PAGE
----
Thursday, February 28, 2013
Degenerative Myelopathy in Dogs, by Dr. Dana Lewis
The nerves in the mid to lower spinal cord are affected first, and the myelin sheaths that protect the nerves degenerate in this disease. The cause is a DNA mutation in a gene called superoxide dismutase 1 (SOD1). The neurologic disease is similar to some forms of human amyotrophic lateral sclerosis (ALS, often called Lou Gehrig's disease). The DNA test does not determine if a pet is suffering from DM but if he is at risk of developing signs. The test identifies dogs that are clear and have two normal copies of the gene, carriers who have one normal copy and one mutated copy, and those who are at much higher risk for developing DM because they have two mutated copies. But just because a dog has two mutated copies of the gene, it does not mean he will definitely develop the disease. Unfortunately, the only way to confirm the diagnosis is after the pet passes by examination of the spinal cord.
It affects older large breed dogs, particularly German Shepherds, but also Bernese Mountain Dogs, American Water Spaniel, Bloodhound, Borzoi, Canaan Dog, Chesapeake Bay Retriever, English Cocker Spaniel, Great Pyrenees, Kerry Blue Terrier, Sealyham Terrier, Whippet, Collies, Mastiffs, Setters, Old English Sheep Dogs, Huskies, Ridgebacks, and the only small dog that is more commonly affected is the Pembroke Welsh Corgi.
Dogs who are mixes of any of these breeds are also at risk. Other dog breeds can get it, but it’s less likely. Most small dogs and cats rarely are affected.
Typically, degenerative myelopathy isn't seen in dogs under the age of five, and more often it is between 8 and 14 years that it occurs. Because the disease is found in specific breeds, responsible breeding is the only way to prevent degenerative myelopathy. If you plan to get a purebred puppy of an affected breed, ask the breeder about history of DM in the kennel’s line. Understand that clinical signs don't develop until long after sexual maturity.
Often the first signs noticed are difficulty in the hind quarters when the dog is getting up particularly on a smooth surface. As the disease progresses, the dog becomes uncoordinated, will sway, the limbs may criss-cross each other and will scuff or drag the rear feet, knuckle over and not be aware of it, causing excessive wearing of the toenails. The muscles waste away and become weaker.
Sometimes one side is more uncoordinated than the other. The disease can wax and wane or progress steadily. It usually takes a few months to a year after onset for a dog to become unable to walk. Fortunately, dogs with DM do not appear to be in pain. However, if the pet falls she can hurt herself, or if she also has orthopedic problems complicating the situation, she could have concurrent worsening pain.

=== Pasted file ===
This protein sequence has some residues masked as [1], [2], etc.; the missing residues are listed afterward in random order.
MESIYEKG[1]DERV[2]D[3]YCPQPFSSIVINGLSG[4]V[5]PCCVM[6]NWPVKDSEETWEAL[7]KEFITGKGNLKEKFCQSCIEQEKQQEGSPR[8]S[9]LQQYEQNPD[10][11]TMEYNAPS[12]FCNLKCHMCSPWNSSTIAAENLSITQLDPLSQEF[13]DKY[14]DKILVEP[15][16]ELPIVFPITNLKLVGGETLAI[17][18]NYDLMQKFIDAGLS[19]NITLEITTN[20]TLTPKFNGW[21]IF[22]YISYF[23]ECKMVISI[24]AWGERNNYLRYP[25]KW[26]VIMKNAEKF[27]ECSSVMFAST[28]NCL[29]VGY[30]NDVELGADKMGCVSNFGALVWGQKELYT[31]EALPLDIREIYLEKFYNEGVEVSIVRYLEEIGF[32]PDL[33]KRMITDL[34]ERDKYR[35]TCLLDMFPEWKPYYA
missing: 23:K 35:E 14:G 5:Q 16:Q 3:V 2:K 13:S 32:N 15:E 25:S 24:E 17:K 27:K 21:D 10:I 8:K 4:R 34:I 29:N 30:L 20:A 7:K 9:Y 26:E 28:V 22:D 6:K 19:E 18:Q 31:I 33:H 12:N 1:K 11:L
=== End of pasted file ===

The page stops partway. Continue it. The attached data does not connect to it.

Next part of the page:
Since the clinical signs of DM can appear the same as those for other diseases such as a herniated disk, cancer, infection, spinal stenosis, etc. the diagnosis in a live animal is based on excluding these diseases. Diagnostic testing is needed, including physical and neurological examinations, routine blood work, spinal radiographs, as well as possibly myelography, spinal fluid analysis, computed tomography (CT) or magnetic resonance imaging (MRI) scans. Orthopedic problems should also be evaluated.
Unfortunately no treatment has been shown to reverse the signs. DM can be managed but not cured. Supportive treatment can help. A study evaluating combination therapy with aminocaproic acid, N-acetyl- cysteine with vitamins B, C, and E failed to detect a benefit. Minocycline, a tetracycline antibiotic with anti-inflammatory properties, is still being evaluated as part of therapy.
Exercise such as walking and swimming should be encouraged. Physical therapy helps to maintain muscle mass and quality of life. In one study of 50 dogs with DM, those that received intensive physiotherapy had longer survival time (mean of 255 days), compared with dogs that received moderate (mean of 130 days) or none (mean of 55 days). Dogs receiving therapy also maintained their ability to walk significantly longer than those that did not.
Read more or contact Dr. Dana:
Dana Lewis, DVM
Lap of Love Veterinary Hospice
Raleigh, North Carolina
email@example.com | www.lapoflove.com
Dr. Dana assists families with Pet Hospice and Euthanasia in the Raleigh North Carolina area (Raleigh, Durham, Chapel Hill and the greater Triangle, as well as Wake, Durham, Orange, and Chatham counties. Special arrangements can be made for other surrounding counties and for the Triad area.